Strictly speaking, that is an end to the question of the evidence on accountants’ liability issues. But there is a second point, and this is whether the evidence that they give in their reports is admissible at all. The report of Mr Mesher (on behalf of the claimants) in relation to accountants’ liability, sets out in section 3.1 the questions which he was asked by the claimants’ solicitors to consider. These are as follows (where ‘AB’ refers to Andrew Browne, ‘BF’ to the third defendant, ‘CDS’ and ‘C1’ to the first claimant, ‘DS’ to David Savill, ‘MDL’ to the second claimant, and ‘SNHL’ to Holdings):
“(i) What were the terms of the contractual retainer which BF had with SNHL group of companies (the “Group”)?
(ii) Was the Group’s retainer limited to BF’s functions as auditor?
(iii) If so, should BF have entered into a further contractual retainer to advise the Group on a demerger?
(iv) In order to advise the Group on a demerger would it have been necessary to have the assets of the Group independently valued?
(v) What are the circumstances in which BF could act for the Group and also advise the shareholders on a demerger?
(vi) In particular, would BF need clear written instructions from each of the shareholders that there was no conflict of interest inter se and that the terms of the demerger had been agreed?
(vii) BF’s case is that it was acting for the Group and not the shareholders. If it became apparent to BF (or if BF ought reasonably to have concluded) that there was no agreement between all the shareholders as to the terms of the demerger, should BF have:
(a) advised CDS that it could not continue to act for her and that she should be independently advised; and, or
(b) ceased to act for any party on the demerger?
(viii) would a reasonably competent chartered accountant in the position of DS or AB have considered it necessary to record in writing any suggestion given orally to C1 (none being admitted) firstly as to the conflict of interests and secondly that she should obtain separate accountancy of valuation advice?
(ix) do you consider that BF came under a duty of care to CDS or MDL, having regard to the principles set out in the case of BCCI (Overseas) Ltd (in Liquidation) v Price Waterhouse, namely:
(a) the precise relationship between the adviser and the advisee;
(b) the precise circumstances in which the advice came into existence and in which the advice was communicated to the advisee and whether the communication was made by the adviser or by a third party;
(c) the presence or absence of other advisers and the degree of reliance which the adviser intended or should reasonably have anticipated would be placed on its accuracy by the advisee and the reliance in fact placed on it;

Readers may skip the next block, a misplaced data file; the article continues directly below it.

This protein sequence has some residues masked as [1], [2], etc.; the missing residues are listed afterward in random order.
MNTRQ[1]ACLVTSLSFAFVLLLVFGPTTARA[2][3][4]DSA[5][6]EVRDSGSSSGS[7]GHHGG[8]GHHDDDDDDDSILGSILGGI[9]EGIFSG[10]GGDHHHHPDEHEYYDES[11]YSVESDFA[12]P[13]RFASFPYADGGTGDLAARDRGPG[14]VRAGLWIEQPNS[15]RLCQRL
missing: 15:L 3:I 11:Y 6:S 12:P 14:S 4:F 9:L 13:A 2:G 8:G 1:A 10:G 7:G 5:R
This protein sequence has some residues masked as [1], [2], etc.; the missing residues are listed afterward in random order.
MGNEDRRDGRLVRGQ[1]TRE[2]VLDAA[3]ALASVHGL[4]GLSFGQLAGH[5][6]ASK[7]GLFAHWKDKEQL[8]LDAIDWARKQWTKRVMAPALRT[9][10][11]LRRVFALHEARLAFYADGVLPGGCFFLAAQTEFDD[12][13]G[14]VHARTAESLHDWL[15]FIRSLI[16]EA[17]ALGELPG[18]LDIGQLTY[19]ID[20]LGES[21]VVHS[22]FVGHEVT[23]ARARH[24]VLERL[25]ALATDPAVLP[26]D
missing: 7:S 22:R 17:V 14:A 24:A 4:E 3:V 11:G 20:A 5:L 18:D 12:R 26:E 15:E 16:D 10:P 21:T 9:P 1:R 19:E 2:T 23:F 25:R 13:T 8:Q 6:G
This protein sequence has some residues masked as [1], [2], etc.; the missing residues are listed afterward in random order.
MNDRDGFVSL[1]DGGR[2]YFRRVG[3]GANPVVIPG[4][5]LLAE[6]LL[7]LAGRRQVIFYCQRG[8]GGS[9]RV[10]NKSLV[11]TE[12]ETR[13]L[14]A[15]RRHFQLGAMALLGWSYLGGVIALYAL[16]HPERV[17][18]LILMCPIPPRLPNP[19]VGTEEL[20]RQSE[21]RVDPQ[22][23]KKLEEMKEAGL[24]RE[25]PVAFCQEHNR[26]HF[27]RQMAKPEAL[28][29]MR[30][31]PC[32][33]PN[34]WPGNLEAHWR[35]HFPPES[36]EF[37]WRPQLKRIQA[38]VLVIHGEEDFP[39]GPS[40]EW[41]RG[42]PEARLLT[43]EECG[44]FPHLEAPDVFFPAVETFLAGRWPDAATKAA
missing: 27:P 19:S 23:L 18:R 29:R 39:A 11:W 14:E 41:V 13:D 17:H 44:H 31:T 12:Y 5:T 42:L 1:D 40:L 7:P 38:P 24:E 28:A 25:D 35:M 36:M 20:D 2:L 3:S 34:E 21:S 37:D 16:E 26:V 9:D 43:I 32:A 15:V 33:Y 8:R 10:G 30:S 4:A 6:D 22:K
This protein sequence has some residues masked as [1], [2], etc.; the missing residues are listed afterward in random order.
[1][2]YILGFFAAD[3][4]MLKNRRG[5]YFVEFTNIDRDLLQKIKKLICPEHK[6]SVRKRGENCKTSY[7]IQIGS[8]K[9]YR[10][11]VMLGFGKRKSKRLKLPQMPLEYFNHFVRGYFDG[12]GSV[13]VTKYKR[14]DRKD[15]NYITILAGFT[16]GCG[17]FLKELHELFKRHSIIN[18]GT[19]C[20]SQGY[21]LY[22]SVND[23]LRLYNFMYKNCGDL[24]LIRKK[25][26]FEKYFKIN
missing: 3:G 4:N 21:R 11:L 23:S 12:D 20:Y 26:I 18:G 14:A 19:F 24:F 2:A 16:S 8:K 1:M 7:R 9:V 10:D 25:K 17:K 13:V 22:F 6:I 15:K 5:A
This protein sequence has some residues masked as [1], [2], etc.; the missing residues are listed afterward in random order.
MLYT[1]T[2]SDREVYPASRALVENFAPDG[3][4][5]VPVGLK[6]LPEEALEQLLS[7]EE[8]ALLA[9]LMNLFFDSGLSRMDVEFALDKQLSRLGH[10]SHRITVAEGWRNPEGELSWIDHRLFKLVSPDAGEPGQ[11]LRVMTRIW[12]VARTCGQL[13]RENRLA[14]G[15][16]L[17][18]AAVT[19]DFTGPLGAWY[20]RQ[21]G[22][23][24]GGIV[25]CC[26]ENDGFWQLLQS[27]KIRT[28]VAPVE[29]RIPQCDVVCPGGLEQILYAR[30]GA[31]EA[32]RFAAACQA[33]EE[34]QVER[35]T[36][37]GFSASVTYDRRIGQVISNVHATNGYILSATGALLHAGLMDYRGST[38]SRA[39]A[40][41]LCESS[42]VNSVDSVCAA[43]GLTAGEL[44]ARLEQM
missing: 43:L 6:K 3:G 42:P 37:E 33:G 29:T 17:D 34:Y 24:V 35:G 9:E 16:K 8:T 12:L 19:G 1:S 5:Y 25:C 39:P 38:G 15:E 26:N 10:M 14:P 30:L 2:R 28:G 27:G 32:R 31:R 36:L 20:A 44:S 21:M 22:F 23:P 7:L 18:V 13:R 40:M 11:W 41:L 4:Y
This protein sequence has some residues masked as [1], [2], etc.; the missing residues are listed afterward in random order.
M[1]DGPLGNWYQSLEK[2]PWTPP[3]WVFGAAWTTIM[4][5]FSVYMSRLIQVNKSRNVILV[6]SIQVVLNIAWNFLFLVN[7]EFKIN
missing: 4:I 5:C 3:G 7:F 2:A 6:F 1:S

(d) the presence or absence of other advisers on whom the advisee would or could rely; and
(e) the opportunity, if any, given to the advisee to issue a disclaimer.
(x) What was the scope of BF’s duty, if so, and when did it arise?
(xi) would a reasonably competent firm of chartered accountants in BF’s position have:
(a) sent the February and April 2011 clearance letters to HMRC in the circumstances then prevailing;
(b) failed to advise CDS that she was not receiving the equivalent of the market value of her shares in SNHL/SNL;
(c) drawn up demerger proposal which gave rise to CDS receiving less than she was entitled to for her shareholding in SNHL;
(d) applied a minority discount and/or a bulk or portfolio discount to the assets retained by the group and/or those transferred to MDL;
(e) applied such a discount without justification or notice to CDS;
(f) failed to advise CDS of the fact, reason for and implications of the second capital reduction in MDL;
(g) failed to advise CDS of the consequences of MDL being for fiscal purposes an investment rather than a trading company?”
I have to say that I have never before seen such an extraordinary set of questions put to a witness being asked to give expert evidence. Questions (i), (ii) and (iv) are mixed questions of law and fact, both of which are for the court and not this witness. Question (iii) is not relevant, given that the third defendant obviously did advise on a demerger. Questions (v) and (vii) are questions of law for the court. Questions (vi) and (viii) are, to the extent that they are relevant at all, questions of law for the court. Question (ix) is one of the most egregious and naked usurpation of the functions of the court that I have ever seen. Moreover, since it refers only to one authority (and that more than 20 years old, when there have been many relevant decisions since), even if it were admissible, it would be of no use to the court. Question (x) is almost as egregious and objectionable. I am unable to regard the answers to any of these questions as admissible evidence in this case. I am astonished that these questions were asked at all, and almost as astonished that they were answered.